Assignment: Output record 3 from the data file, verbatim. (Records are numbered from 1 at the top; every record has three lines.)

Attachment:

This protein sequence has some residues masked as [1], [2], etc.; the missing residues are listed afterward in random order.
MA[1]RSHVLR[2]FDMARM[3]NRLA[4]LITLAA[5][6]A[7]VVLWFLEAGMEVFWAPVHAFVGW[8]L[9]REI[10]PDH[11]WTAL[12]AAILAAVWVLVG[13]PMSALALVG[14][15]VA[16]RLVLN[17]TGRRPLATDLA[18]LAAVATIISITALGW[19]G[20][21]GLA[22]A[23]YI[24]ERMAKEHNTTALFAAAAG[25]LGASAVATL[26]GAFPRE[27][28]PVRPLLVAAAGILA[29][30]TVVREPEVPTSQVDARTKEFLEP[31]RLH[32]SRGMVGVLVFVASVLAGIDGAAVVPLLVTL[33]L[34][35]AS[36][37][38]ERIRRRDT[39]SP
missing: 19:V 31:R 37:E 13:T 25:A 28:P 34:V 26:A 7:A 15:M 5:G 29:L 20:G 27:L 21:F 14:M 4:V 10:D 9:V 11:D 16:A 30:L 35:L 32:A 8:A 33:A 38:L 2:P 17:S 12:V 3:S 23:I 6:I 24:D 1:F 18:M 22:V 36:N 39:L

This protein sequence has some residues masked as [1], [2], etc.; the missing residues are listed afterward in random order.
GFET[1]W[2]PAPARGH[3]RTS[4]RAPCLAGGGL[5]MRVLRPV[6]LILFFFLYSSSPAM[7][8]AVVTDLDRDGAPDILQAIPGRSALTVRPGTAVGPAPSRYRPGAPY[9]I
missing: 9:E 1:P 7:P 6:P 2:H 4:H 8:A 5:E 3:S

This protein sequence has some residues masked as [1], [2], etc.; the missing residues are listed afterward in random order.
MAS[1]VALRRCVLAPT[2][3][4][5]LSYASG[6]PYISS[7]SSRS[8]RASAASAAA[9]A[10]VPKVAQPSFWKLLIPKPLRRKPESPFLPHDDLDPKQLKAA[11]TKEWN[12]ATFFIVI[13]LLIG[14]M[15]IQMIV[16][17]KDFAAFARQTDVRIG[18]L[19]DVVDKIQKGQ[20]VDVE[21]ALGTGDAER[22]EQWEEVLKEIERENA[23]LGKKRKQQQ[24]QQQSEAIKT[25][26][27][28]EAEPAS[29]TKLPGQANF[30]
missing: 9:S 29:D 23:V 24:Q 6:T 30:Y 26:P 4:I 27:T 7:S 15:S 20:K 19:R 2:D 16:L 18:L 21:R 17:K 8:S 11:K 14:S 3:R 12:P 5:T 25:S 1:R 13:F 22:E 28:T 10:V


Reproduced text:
This protein sequence has some residues masked as [1], [2], etc.; the missing residues are listed afterward in random order.
MAS[1]VALRRCVLAPT[2][3][4][5]LSYASG[6]PYISS[7]SSRS[8]RASAASAAA[9]A[10]VPKVAQPSFWKLLIPKPLRRKPESPFLPHDDLDPKQLKAA[11]TKEWN[12]ATFFIVI[13]LLIG[14]M[15]IQMIV[16][17]KDFAAFARQTDVRIG[18]L[19]DVVDKIQKGQ[20]VDVE[21]ALGTGDAER[22]EQWEEVLKEIERENA[23]LGKKRKQQQ[24]QQQSEAIKT[25][26][27][28]EAEPAS[29]TKLPGQANF[30]
missing: 9:S 29:D 23:V 24:Q 6:T 30:Y 26:P 4:I 27:T 7:S 15:S 20:K 19:R 2:D 16:L 18:L 21:R 17:K 8:S 11:K 14:S 3:R 12:P 5:T 25:S 1:R 13:F 22:E 28:T 10:V